Did you know that many public libraries in the United States provide free entry passes to museums? And museums can be fine respites when summer temperatures soar or storms threaten to keep us indoors and antsy to get out and about.
To get your family primed for your next science, natural history, art, or even local culture museum, we have a tidy shelf of picture-rich books to engage readers of all ages:
What On Earth Books has been working with museums in both the United Kingdom and the United States to create accurate and engaging timelines and picture books for older readers that can almost serve as stay-at-home museum visits. Explore the 10,000+ years of North American history, in North America: A Fold-Out Graphic History, by Sarah Albee and illustrated by William Exley, published in partnership with the Smithsonian Institute, itself a collection of museums sometimes called “America’s attic.” In North America, indigenous cultures get both the first and last places along the chronology and all that’s needed is about six feet of open floor space to stretch out the gate-folded pages to see everything in between.
With the American Museum of Natural History, What On Earth has developed three more timeline volumes: The Nature Timeline Wallbook; The Science Timeline Wallbook; and The Big History Timeline Wallbook. And yes, you’ll need and want lots of wall space on which to display these chronologies, and be glad for the magnifying glass packaged with them so you can catch all the details in the image descriptions.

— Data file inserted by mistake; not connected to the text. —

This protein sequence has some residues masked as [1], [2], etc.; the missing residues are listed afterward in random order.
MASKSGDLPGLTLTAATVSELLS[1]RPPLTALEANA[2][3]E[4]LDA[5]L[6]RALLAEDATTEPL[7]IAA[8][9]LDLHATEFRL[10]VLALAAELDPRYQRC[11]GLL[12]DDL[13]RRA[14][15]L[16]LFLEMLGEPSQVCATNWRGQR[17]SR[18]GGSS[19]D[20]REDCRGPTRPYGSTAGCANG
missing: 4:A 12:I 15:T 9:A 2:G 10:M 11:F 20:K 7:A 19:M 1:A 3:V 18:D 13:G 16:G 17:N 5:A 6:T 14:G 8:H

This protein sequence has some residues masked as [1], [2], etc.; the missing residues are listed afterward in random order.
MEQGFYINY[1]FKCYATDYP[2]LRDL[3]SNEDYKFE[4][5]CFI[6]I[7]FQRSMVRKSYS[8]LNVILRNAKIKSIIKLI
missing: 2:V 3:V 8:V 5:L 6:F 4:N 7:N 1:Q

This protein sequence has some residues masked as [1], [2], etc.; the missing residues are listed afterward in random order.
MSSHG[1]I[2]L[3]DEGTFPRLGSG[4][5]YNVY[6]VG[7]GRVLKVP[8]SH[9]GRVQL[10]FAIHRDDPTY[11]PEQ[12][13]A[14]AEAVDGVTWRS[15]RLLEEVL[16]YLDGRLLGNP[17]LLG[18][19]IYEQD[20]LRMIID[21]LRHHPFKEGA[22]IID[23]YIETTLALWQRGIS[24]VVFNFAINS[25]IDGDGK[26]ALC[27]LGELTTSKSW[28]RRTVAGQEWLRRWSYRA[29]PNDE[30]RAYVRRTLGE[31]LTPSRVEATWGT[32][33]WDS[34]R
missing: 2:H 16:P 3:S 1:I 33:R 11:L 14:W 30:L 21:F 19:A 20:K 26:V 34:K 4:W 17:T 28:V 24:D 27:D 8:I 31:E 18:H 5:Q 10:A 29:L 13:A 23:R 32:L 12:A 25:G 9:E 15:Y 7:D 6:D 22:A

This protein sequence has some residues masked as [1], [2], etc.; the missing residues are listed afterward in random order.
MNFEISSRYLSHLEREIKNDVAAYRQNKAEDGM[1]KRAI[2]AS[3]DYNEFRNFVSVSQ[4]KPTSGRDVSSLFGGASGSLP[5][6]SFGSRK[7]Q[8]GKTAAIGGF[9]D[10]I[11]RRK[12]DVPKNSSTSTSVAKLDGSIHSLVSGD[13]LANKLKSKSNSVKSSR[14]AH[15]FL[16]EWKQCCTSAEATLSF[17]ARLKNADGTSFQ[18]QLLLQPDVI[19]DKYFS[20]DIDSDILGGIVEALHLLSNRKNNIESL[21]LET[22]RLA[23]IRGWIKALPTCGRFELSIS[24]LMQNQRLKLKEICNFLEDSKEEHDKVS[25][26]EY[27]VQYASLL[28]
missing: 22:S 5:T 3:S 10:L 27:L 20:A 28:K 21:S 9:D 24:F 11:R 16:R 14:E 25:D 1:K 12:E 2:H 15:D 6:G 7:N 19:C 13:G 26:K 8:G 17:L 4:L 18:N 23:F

From Tilbury House Publishers, a brand new picture book biography, developed in association with the Concord Museum, Monument Maker written by Linda Booth Sweeney and illustrated by Shawn Fields, introduces us to the 19th century sculptor Daniel Chester French who created the enormous Lincoln Memorial in Washington, DC. Both the artistic vision and engineering requirements of the memorial are detailed in beautiful soft pencil pages, making this volume another little paper museum in and of itself.
Tilbury House also publishes a delightful series of picture books to introduce the youngest of art museum visitors to the stylistic details of a vast array of world-renowned artists. With text by Amy Newbold and illustrations by Greg Newbold, If Picasso Painted a Snowman and If da Vinci Painted a Dinosaur each hit the sweet spot between fact and fantasy that make for memorable knowledge acquisition. The artists included are from a variety of chapters in art history and from every part of the world, including Mexico, Japan, and, of course, Europe.
Not sure whether free museum passes are part of your community library’s collection? Check the online catalog and then call and ask! Programs in California and Massachusetts, as well as New York City have created models for other locations to make this a viable local service.